The lenses were a 1980's Schneider 150mm Symmar-S and a late production Schneider 90mm Super Angulon. I like them both - they are superb lenses.
Camera was the Wista DX which is a superb companion and my tripod was the Gitzo Series 2 Reporter - it is ancient but operates as new - testimony to great engineering and build.

So, kick back, dip your bagel in your coffee and tell me what you think.

OK - the eagle-eyed will notice that is only 5 contacts . . well the other 3 were impossible to get looking right so I haven't included them, I have however printed one of them!
So now for the projection prints. All printed on my DeVere 504 through an ancient 150mm Rodagon.

This was actually bleached and then toned - unfortunately it was a bleach too far and it has given it this lith look. That being said a number of people have said they really liked it . . so there.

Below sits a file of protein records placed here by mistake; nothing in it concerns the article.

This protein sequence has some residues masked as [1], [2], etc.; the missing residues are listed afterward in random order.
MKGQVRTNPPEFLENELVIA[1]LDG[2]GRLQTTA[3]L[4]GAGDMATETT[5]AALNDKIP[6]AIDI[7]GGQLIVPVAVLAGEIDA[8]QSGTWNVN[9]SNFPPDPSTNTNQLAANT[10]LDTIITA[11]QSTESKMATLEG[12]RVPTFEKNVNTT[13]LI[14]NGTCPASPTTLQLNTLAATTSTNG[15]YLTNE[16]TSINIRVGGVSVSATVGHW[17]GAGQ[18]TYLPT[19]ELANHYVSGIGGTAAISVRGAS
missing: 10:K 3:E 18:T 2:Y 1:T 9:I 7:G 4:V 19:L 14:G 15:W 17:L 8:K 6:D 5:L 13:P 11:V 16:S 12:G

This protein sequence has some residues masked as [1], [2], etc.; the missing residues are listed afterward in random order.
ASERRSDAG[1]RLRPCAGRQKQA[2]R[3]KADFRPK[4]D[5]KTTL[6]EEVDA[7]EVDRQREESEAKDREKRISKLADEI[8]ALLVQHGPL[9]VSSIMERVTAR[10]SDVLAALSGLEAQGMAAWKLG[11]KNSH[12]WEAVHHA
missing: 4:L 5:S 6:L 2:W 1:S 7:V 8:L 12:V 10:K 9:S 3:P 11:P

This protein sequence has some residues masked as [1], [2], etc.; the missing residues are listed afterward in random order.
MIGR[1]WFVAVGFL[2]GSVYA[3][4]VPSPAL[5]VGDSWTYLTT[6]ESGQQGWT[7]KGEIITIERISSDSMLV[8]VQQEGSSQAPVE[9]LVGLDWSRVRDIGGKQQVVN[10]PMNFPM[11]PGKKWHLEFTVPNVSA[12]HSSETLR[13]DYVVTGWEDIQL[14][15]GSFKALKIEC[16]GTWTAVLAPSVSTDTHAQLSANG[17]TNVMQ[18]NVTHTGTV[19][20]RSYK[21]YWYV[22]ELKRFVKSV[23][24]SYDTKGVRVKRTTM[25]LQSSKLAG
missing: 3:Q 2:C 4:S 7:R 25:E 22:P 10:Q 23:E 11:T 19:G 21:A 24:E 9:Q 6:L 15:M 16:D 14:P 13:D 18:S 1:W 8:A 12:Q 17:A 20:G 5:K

I like the tonality of this one - it did need a little bleaching, but I was careful and then toned in Selenium

This is a little section from the above - you can see how well the Super Angulon has rendered the water.

And finally . . . this is my favourite - it reminds me of John Blakemore.
It's hardly original, but I find it pleasing.
The thing that attracted my eye first was the reflection of the tree at the bottom of the frame.
Bleached selectively along the water's white and then Selenium toned.

And that folks is that - was it worth the wait? 
Only you can decide. 
LF takes a huge amount of effort, and sometimes I am not sure it is worth the effort, however with that last print, I can say to myself (as I wash up on the beach of emptied and dying LF photographers, spent before their time on the river of photography) 
"Yes . . . at least I think so."

TTFN - poiple pills - yum yum yum.